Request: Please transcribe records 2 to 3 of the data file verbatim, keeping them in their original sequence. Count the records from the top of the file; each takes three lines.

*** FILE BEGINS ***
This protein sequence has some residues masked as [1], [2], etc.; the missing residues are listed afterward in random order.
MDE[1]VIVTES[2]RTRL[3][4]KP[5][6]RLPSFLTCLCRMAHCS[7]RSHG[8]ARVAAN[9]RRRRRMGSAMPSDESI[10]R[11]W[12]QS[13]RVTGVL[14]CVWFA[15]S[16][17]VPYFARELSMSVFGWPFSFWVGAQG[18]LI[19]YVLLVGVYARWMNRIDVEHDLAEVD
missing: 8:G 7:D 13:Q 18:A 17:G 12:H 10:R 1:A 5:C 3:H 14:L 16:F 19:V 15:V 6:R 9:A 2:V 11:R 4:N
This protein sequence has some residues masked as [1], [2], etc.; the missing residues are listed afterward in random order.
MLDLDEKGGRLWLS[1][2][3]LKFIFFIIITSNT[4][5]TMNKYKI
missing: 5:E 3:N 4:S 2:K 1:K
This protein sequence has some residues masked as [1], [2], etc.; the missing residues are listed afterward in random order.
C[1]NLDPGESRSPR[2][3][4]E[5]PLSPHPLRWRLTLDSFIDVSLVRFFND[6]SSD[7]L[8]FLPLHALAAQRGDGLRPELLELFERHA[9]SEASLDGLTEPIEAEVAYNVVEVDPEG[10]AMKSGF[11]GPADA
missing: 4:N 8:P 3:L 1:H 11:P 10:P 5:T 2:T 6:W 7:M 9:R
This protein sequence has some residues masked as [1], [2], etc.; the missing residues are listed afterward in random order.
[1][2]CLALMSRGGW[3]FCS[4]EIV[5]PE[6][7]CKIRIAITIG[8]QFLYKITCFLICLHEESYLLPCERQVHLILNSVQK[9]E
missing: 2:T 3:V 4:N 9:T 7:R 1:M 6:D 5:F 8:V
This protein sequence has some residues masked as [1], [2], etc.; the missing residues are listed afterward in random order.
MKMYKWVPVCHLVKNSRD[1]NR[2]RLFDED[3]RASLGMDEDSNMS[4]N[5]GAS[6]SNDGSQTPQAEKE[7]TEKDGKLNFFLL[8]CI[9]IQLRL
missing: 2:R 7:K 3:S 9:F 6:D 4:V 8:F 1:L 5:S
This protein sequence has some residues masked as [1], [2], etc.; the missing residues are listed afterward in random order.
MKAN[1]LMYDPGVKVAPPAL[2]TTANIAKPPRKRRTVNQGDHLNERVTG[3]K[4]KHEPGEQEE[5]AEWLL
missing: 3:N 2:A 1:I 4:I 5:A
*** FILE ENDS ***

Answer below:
This protein sequence has some residues masked as [1], [2], etc.; the missing residues are listed afterward in random order.
MLDLDEKGGRLWLS[1][2][3]LKFIFFIIITSNT[4][5]TMNKYKI
missing: 5:E 3:N 4:S 2:K 1:K
This protein sequence has some residues masked as [1], [2], etc.; the missing residues are listed afterward in random order.
C[1]NLDPGESRSPR[2][3][4]E[5]PLSPHPLRWRLTLDSFIDVSLVRFFND[6]SSD[7]L[8]FLPLHALAAQRGDGLRPELLELFERHA[9]SEASLDGLTEPIEAEVAYNVVEVDPEG[10]AMKSGF[11]GPADA
missing: 4:N 8:P 3:L 1:H 11:P 10:P 5:T 2:T 6:W 7:M 9:R